Guo Jingjing

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Guo Jingjing
Guo Jingjing.JPG
Personal information
Full name Guo Jingjing
Born (1981-10-15) October 15, 1981 (age 32)
Baoding, Hebei, China
Residence Beijing
Height 5'4"
Sport
Country People's Republic of China
Event(s) 3m springboard,
3m synchro
Partner Wu Minxia
Former partner(s) Fu Mingxia
Retired Guo has recently announced that she will retire after helping China sign major sponsorship deals.

Guo Jingjing (Chinese: 郭晶晶; pinyin: Guō Jīngjīng; born October 15, 1981 in Baoding, Hebei) is a female diver from the People's Republic of China. Guo is tied with her partner Wu Minxia for winning the most Olympic medals (6) of any female diver[1] and she won the 3m springboard event at five consecutive World Championships. She announced her retirement in 2011.

Career[edit]

She took up diving when she was six years old at the Baoding Training Base. She started training in competitive diving in 1988, and was selected to dive for the Chinese national team in 1992. Guo first competed at the Olympics in 1996. Her coach leading up to the 2008 Olympics was Zhong Shaozhen.

During the 2004 Summer Olympics She won a gold medal in the 3 meter women's synchronized springboard along with Wu Minxia, before winning her first individual Olympic gold in the 3 meter women's springboard.[2]

After the 2004 Summer Olympics, Guo became a Chinese national sports figure in the public eye, with a contract with McDonald's, as well as multiple other endorsement contracts. She was later banned by the national team for excessive commercial activities, but was accepted back to the team when she agreed to focus on diving and give up many promotional activities.[3] She was also made to surrender nearly 4 million dollars to the Chinese government, money that she had earned while doing these endorsements. Tian Liang, a fellow Olympic gold medalist offered the same deal as Guo, however declined to pay back the money to the government, and was excluded from the Olympic games. Guo is the leading member of the Chinese national women's diving team, and is known in China as "The Princess of Diving". Guo announced on November 23, 2006, that she would retire following the 2008 Summer Olympics.[4]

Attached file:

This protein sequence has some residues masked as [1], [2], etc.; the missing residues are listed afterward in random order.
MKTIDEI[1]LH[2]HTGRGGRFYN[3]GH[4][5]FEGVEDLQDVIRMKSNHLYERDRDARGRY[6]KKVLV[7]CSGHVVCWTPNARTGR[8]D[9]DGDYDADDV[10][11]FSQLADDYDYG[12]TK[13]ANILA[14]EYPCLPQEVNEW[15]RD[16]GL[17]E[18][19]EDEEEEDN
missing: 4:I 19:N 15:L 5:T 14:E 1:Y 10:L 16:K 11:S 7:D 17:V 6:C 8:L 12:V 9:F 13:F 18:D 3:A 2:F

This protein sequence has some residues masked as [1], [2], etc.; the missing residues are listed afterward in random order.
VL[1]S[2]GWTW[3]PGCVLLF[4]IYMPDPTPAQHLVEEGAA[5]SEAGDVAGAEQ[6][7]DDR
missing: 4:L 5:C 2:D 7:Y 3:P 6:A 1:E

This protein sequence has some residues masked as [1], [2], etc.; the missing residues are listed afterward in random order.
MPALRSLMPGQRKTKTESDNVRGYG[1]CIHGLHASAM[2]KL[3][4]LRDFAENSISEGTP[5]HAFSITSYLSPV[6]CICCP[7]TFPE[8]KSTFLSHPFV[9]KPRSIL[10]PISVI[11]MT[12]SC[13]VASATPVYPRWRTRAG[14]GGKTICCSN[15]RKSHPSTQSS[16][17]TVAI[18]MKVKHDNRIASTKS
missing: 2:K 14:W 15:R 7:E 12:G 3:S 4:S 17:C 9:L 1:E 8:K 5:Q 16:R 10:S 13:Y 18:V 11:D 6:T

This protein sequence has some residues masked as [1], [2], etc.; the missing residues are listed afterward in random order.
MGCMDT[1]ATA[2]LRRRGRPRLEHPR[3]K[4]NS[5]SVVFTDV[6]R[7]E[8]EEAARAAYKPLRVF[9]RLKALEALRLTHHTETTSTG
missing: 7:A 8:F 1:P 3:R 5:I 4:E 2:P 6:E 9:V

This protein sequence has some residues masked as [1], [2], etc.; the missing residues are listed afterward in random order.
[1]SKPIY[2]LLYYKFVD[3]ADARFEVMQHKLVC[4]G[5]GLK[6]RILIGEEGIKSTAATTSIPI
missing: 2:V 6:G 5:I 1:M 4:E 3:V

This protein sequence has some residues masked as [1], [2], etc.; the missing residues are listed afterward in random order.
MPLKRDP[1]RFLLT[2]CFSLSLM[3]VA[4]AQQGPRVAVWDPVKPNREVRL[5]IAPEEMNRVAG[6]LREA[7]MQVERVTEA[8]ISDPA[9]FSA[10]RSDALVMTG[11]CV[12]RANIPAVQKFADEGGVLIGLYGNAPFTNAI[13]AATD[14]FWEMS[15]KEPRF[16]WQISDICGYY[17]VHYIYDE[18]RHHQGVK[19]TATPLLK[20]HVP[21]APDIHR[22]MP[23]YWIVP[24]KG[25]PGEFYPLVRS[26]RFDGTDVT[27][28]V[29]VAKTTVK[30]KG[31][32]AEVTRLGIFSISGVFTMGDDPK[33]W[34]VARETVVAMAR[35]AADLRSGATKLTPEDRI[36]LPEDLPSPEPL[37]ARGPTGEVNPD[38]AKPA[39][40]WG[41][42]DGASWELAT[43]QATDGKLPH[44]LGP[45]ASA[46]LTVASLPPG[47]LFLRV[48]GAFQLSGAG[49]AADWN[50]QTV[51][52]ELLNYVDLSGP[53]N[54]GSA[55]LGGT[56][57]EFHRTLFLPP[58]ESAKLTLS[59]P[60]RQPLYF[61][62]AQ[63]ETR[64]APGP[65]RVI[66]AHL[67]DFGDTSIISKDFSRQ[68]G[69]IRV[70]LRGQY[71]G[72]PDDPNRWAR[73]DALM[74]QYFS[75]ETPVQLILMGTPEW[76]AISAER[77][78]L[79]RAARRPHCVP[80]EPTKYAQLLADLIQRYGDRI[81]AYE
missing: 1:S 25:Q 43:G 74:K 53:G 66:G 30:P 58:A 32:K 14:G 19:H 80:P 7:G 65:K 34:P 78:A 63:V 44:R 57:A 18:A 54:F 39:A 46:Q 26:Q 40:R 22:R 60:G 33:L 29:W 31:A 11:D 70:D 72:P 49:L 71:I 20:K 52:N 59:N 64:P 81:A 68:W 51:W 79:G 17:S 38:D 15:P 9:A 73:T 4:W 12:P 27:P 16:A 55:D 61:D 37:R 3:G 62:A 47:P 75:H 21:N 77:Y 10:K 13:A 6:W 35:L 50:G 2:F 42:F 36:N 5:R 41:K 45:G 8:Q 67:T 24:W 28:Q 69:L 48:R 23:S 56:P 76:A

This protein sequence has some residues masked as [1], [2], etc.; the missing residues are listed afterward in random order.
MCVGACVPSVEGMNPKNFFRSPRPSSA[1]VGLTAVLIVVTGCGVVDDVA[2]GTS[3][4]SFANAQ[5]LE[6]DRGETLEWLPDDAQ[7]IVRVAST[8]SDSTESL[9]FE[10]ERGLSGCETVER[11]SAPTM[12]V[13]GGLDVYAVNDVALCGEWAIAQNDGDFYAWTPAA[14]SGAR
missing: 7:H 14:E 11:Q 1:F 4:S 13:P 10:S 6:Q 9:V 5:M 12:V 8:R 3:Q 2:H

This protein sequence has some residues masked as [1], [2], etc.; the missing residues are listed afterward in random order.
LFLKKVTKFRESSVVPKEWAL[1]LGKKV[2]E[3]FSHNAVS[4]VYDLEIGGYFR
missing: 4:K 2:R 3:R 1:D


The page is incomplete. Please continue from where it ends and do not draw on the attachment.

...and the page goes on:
Guo won two more gold medals at the 2008 Olympic Games in Beijing. At the end of the Beijing Games, Guo became the most decorated female Olympic diver,[5] and tied fellow Chinese athlete Fu Mingxia, and Americans Pat McCormick and Greg Louganis with the most gold medals (four).[6] Guo won the gold medal in the women's 3-meter springboard with a total of 415.35 points. The silver medal was awarded to Yuliya Pakhalina of Russia, whose score was 398.60, followed by Wu Minxia of China with 389.85 for the bronze medal.[7] In synchronized diving, the defending champions Guo, and Wu, who won the event in the 2004 Athens Olympics and three World Championships, had led the entire competition in Beijing, winning the gold medal, with Yuliya Pakhalina and Anastasia Pozdnyakova of Russia, who posted 323.61, winning Silver.[8][9]

It was confirmed in January 2011 that Guo has decided to retire, and she will not compete in the 2012 Summer Olympics. She was quoted as saying, "I think I have fulfilled my task, so the London Games is not what I have in mind now. The chances should be left to other talents in the team."[10]

Personal life[edit]